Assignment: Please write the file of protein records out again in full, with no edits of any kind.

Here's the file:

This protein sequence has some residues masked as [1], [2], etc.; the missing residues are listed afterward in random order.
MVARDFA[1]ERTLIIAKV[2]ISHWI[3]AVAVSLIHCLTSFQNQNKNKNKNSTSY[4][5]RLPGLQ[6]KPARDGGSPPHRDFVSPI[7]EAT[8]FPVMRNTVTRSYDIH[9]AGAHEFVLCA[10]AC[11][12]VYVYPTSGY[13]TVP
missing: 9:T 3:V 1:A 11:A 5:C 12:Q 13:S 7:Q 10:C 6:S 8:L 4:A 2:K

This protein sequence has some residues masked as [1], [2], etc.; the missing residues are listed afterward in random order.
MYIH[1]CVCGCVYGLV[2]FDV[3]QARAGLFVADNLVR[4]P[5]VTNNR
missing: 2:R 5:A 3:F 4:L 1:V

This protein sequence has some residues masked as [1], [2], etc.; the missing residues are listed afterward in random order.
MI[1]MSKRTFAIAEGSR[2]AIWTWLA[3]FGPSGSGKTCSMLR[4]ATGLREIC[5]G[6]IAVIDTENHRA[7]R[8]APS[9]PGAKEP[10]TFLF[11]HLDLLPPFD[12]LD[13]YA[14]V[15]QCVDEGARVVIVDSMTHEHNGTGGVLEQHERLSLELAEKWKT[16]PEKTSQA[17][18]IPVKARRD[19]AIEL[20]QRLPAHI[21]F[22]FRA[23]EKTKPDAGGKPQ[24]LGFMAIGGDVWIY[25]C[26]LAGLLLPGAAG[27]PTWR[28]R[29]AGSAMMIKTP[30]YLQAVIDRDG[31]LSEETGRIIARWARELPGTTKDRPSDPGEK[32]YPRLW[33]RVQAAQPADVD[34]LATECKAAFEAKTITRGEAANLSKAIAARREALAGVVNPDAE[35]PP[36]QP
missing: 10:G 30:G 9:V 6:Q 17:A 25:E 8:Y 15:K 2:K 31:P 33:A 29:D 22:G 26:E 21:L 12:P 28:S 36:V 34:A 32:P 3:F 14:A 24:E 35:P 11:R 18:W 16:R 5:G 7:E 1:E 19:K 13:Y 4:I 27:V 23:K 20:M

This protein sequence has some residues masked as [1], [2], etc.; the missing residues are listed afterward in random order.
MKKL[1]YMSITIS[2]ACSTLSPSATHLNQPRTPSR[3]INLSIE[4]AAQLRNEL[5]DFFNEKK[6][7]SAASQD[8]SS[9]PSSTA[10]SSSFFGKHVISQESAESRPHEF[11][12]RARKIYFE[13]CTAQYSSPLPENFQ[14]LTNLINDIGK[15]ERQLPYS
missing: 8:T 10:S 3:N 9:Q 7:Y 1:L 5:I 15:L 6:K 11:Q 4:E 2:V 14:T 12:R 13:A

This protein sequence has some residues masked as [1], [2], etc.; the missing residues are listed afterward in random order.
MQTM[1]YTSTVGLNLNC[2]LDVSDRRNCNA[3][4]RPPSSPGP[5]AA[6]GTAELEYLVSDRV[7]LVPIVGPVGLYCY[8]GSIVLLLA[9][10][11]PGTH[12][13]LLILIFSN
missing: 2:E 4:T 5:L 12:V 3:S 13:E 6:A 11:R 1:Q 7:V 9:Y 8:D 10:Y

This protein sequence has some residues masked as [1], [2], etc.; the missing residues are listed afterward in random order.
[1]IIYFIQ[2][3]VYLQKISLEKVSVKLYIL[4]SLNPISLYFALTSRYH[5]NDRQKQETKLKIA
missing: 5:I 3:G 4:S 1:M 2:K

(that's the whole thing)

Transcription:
This protein sequence has some residues masked as [1], [2], etc.; the missing residues are listed afterward in random order.
MVARDFA[1]ERTLIIAKV[2]ISHWI[3]AVAVSLIHCLTSFQNQNKNKNKNSTSY[4][5]RLPGLQ[6]KPARDGGSPPHRDFVSPI[7]EAT[8]FPVMRNTVTRSYDIH[9]AGAHEFVLCA[10]AC[11][12]VYVYPTSGY[13]TVP
missing: 9:T 3:V 1:A 11:A 5:C 12:Q 13:S 7:Q 10:C 6:S 8:L 4:A 2:K

This protein sequence has some residues masked as [1], [2], etc.; the missing residues are listed afterward in random order.
MYIH[1]CVCGCVYGLV[2]FDV[3]QARAGLFVADNLVR[4]P[5]VTNNR
missing: 2:R 5:A 3:F 4:L 1:V

This protein sequence has some residues masked as [1], [2], etc.; the missing residues are listed afterward in random order.
MI[1]MSKRTFAIAEGSR[2]AIWTWLA[3]FGPSGSGKTCSMLR[4]ATGLREIC[5]G[6]IAVIDTENHRA[7]R[8]APS[9]PGAKEP[10]TFLF[11]HLDLLPPFD[12]LD[13]YA[14]V[15]QCVDEGARVVIVDSMTHEHNGTGGVLEQHERLSLELAEKWKT[16]PEKTSQA[17][18]IPVKARRD[19]AIEL[20]QRLPAHI[21]F[22]FRA[23]EKTKPDAGGKPQ[24]LGFMAIGGDVWIY[25]C[26]LAGLLLPGAAG[27]PTWR[28]R[29]AGSAMMIKTP[30]YLQAVIDRDG[31]LSEETGRIIARWARELPGTTKDRPSDPGEK[32]YPRLW[33]RVQAAQPADVD[34]LATECKAAFEAKTITRGEAANLSKAIAARREALAGVVNPDAE[35]PP[36]QP
missing: 10:G 30:G 9:V 6:Q 17:A 25:E 8:Y 15:K 2:K 31:P 33:A 29:D 22:G 26:E 21:L 12:P 28:S 36:V 34:A 32:P 3:F 14:A 24:E 35:P 11:R 18:W 16:R 5:G 7:E 1:E 19:K 13:Y 4:I 27:V 23:K 20:M

This protein sequence has some residues masked as [1], [2], etc.; the missing residues are listed afterward in random order.
MKKL[1]YMSITIS[2]ACSTLSPSATHLNQPRTPSR[3]INLSIE[4]AAQLRNEL[5]DFFNEKK[6][7]SAASQD[8]SS[9]PSSTA[10]SSSFFGKHVISQESAESRPHEF[11][12]RARKIYFE[13]CTAQYSSPLPENFQ[14]LTNLINDIGK[15]ERQLPYS
missing: 8:T 10:S 3:N 9:Q 7:Y 1:L 5:I 15:L 6:K 11:Q 4:E 2:V 14:T 12:R 13:A

This protein sequence has some residues masked as [1], [2], etc.; the missing residues are listed afterward in random order.
MQTM[1]YTSTVGLNLNC[2]LDVSDRRNCNA[3][4]RPPSSPGP[5]AA[6]GTAELEYLVSDRV[7]LVPIVGPVGLYCY[8]GSIVLLLA[9][10][11]PGTH[12][13]LLILIFSN
missing: 2:E 4:T 5:L 12:V 3:S 13:E 6:A 11:R 1:Q 7:V 9:Y 8:D 10:Y

This protein sequence has some residues masked as [1], [2], etc.; the missing residues are listed afterward in random order.
[1]IIYFIQ[2][3]VYLQKISLEKVSVKLYIL[4]SLNPISLYFALTSRYH[5]NDRQKQETKLKIA
missing: 5:I 3:G 4:S 1:M 2:K